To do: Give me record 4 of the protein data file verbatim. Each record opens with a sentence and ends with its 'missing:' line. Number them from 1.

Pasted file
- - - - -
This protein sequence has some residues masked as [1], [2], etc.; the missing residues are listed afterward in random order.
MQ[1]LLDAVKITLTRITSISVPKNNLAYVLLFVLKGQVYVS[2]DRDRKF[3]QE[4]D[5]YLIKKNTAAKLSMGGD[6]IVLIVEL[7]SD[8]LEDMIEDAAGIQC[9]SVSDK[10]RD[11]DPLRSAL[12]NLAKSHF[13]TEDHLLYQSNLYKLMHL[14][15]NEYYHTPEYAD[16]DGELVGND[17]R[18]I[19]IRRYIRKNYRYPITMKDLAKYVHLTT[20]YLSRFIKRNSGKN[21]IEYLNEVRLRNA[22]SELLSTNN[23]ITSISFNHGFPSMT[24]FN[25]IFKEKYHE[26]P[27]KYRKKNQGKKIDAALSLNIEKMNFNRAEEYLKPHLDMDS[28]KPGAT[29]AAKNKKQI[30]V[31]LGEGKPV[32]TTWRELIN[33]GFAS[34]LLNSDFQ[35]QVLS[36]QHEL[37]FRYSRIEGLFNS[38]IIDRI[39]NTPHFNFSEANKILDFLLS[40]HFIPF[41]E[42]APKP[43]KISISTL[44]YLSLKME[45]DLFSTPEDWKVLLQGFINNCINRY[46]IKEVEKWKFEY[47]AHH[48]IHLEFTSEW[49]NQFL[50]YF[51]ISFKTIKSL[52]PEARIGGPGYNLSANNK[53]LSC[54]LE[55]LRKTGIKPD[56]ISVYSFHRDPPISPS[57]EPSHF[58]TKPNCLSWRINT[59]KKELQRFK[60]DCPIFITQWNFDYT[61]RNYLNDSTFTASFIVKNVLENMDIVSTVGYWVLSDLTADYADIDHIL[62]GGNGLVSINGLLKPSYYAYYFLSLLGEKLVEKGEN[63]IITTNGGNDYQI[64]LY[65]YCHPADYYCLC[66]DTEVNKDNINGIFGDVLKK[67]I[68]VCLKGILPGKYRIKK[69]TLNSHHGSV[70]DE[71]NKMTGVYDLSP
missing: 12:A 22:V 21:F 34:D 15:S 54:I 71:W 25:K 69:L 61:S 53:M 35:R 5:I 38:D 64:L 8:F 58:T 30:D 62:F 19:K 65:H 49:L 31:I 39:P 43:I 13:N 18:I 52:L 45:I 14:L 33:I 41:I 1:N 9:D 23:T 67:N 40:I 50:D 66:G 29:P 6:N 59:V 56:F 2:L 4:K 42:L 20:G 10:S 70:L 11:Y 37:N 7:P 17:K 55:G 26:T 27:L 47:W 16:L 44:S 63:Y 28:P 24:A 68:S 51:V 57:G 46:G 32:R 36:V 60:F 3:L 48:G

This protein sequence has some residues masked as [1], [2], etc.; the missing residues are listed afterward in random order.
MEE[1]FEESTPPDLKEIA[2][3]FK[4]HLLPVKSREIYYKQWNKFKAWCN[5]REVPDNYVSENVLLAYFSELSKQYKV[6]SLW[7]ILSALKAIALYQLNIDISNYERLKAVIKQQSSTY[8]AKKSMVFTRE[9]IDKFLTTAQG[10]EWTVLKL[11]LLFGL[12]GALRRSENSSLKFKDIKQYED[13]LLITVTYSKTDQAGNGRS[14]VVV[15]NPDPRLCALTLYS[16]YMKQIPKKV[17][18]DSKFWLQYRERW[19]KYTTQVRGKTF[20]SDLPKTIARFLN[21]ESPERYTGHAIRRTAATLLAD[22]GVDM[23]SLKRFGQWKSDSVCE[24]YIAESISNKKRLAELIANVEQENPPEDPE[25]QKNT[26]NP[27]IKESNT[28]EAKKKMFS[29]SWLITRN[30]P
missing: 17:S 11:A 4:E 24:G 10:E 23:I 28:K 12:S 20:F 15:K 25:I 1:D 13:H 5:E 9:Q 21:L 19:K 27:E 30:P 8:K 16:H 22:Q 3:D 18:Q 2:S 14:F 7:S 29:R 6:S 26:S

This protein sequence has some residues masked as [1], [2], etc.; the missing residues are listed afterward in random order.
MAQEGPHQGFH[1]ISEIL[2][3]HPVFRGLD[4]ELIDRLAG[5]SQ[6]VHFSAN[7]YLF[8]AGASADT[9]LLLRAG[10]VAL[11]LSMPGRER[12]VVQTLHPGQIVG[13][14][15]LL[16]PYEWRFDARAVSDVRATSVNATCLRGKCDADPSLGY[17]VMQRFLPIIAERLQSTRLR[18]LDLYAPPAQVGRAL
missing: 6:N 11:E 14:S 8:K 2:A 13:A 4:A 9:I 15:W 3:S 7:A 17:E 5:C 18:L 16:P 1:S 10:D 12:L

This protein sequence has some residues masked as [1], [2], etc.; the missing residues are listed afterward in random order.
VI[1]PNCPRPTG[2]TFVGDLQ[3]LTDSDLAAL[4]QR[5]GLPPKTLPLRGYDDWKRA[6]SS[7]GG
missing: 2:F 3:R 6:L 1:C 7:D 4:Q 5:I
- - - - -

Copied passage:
This protein sequence has some residues masked as [1], [2], etc.; the missing residues are listed afterward in random order.
VI[1]PNCPRPTG[2]TFVGDLQ[3]LTDSDLAAL[4]QR[5]GLPPKTLPLRGYDDWKRA[6]SS[7]GG
missing: 2:F 3:R 6:L 1:C 7:D 4:Q 5:I